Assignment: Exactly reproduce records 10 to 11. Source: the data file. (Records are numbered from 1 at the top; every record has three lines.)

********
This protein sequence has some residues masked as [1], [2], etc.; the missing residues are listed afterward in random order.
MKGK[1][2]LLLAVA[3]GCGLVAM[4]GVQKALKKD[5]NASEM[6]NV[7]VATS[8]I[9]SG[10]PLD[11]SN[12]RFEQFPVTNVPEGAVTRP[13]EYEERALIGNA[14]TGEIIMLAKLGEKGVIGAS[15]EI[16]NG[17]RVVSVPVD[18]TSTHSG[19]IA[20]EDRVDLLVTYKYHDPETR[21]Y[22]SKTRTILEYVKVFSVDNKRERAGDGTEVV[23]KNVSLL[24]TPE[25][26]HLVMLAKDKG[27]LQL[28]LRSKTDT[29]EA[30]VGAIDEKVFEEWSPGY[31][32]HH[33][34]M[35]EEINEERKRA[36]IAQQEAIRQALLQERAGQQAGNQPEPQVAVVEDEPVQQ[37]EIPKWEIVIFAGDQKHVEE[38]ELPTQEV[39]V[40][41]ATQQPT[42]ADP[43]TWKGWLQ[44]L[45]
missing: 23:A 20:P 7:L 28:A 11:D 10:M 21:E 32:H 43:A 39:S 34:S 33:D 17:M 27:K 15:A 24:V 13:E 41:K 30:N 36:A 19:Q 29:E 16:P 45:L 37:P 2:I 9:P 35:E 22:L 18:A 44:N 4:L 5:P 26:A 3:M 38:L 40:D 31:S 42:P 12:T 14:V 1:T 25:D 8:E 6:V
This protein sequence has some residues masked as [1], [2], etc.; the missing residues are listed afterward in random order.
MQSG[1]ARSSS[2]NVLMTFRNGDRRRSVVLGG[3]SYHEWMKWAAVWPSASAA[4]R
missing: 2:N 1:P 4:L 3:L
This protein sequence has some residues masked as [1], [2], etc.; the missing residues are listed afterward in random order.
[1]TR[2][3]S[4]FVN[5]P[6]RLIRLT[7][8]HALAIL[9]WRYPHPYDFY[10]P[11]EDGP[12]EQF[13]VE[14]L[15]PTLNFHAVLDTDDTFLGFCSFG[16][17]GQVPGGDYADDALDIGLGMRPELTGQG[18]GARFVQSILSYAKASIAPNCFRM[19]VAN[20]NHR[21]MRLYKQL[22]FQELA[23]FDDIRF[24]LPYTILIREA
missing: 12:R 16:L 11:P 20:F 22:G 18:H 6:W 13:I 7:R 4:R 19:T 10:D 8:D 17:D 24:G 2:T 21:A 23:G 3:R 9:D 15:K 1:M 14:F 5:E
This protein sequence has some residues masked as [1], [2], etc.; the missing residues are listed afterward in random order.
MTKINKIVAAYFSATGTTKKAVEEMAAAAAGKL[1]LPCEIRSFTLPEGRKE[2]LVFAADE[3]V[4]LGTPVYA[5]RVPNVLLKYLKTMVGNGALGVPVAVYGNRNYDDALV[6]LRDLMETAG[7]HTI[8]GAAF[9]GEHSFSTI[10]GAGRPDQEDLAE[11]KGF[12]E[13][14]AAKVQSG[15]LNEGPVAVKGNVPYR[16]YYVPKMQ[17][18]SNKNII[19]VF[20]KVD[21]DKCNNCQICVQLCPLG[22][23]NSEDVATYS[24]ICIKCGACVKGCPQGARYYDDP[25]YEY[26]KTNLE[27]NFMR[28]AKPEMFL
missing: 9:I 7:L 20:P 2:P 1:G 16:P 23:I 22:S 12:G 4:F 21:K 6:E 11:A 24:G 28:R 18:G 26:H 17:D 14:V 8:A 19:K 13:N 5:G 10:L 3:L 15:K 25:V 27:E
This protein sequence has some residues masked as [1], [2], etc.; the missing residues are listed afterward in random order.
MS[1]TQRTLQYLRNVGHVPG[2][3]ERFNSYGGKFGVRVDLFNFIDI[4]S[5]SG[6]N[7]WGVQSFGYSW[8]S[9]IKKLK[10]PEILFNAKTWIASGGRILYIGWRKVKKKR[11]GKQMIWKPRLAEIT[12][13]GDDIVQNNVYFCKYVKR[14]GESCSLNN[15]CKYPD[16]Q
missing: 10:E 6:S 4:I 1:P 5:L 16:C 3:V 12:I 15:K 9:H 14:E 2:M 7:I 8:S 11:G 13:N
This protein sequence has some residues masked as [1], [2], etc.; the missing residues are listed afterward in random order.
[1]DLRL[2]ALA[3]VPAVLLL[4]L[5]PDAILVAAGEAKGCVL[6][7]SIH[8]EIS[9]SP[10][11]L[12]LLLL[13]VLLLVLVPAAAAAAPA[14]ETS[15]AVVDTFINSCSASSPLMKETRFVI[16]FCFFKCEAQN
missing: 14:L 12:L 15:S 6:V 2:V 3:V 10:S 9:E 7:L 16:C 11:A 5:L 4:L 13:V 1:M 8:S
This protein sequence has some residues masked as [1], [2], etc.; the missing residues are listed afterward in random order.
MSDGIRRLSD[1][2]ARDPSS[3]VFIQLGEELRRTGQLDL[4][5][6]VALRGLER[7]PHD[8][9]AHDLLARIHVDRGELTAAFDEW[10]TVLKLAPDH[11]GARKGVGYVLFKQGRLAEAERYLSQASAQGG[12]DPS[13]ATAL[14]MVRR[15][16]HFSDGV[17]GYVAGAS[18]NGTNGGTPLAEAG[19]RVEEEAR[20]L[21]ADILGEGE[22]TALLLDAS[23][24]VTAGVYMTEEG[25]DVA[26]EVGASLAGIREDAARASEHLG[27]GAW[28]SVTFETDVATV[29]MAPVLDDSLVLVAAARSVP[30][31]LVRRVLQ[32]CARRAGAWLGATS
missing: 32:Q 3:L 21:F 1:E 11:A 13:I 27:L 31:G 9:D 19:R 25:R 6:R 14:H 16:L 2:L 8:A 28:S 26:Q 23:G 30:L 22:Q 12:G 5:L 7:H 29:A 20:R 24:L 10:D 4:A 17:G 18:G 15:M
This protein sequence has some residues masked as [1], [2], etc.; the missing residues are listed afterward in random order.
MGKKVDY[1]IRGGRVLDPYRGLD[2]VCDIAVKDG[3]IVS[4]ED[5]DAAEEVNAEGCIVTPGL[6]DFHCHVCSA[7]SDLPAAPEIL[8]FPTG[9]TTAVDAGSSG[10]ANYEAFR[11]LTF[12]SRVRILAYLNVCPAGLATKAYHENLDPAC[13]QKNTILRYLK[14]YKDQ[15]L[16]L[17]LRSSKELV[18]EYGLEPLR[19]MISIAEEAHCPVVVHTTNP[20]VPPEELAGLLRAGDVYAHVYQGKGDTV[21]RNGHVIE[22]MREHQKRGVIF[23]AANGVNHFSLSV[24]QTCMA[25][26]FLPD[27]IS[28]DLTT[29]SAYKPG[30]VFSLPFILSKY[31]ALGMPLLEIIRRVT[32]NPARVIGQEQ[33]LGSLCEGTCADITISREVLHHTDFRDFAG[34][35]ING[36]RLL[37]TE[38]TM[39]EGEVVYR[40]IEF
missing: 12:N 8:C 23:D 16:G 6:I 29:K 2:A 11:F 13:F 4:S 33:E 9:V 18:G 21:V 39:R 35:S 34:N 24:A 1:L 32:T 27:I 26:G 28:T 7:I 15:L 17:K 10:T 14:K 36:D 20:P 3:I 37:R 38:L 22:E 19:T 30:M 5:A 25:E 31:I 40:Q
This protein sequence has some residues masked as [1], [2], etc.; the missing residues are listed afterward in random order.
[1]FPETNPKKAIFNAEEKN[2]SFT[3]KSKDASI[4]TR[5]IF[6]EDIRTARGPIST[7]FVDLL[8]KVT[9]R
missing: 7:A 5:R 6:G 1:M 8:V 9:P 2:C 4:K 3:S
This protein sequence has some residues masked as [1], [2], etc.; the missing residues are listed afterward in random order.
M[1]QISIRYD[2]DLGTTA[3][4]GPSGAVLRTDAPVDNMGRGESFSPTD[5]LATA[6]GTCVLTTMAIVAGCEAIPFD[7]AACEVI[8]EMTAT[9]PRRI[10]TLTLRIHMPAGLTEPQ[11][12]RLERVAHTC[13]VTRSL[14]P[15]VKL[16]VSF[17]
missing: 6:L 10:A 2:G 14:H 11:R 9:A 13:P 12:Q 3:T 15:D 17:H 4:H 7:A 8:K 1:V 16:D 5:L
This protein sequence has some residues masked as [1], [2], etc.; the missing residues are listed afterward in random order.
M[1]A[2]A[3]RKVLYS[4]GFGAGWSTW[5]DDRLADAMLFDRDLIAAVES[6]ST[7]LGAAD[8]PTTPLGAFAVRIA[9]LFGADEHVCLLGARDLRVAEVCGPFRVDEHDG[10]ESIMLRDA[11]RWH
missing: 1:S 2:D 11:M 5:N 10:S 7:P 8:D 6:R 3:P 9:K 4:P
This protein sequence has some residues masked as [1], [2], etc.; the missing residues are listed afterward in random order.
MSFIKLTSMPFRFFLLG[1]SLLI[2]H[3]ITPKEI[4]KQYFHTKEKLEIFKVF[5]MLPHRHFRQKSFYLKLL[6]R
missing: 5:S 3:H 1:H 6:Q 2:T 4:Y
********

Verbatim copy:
This protein sequence has some residues masked as [1], [2], etc.; the missing residues are listed afterward in random order.
M[1]QISIRYD[2]DLGTTA[3][4]GPSGAVLRTDAPVDNMGRGESFSPTD[5]LATA[6]GTCVLTTMAIVAGCEAIPFD[7]AACEVI[8]EMTAT[9]PRRI[10]TLTLRIHMPAGLTEPQ[11][12]RLERVAHTC[13]VTRSL[14]P[15]VKL[16]VSF[17]
missing: 6:L 10:A 2:G 14:H 11:R 9:A 13:P 12:Q 3:T 15:D 17:H 4:H 7:A 8:K 1:V 16:D 5:L
This protein sequence has some residues masked as [1], [2], etc.; the missing residues are listed afterward in random order.
M[1]A[2]A[3]RKVLYS[4]GFGAGWSTW[5]DDRLADAMLFDRDLIAAVES[6]ST[7]LGAAD[8]PTTPLGAFAVRIA[9]LFGADEHVCLLGARDLRVAEVCGPFRVDEHDG[10]ESIMLRDA[11]RWH
missing: 1:S 2:D 11:M 5:N 10:S 7:P 8:D 6:R 3:P 9:K 4:P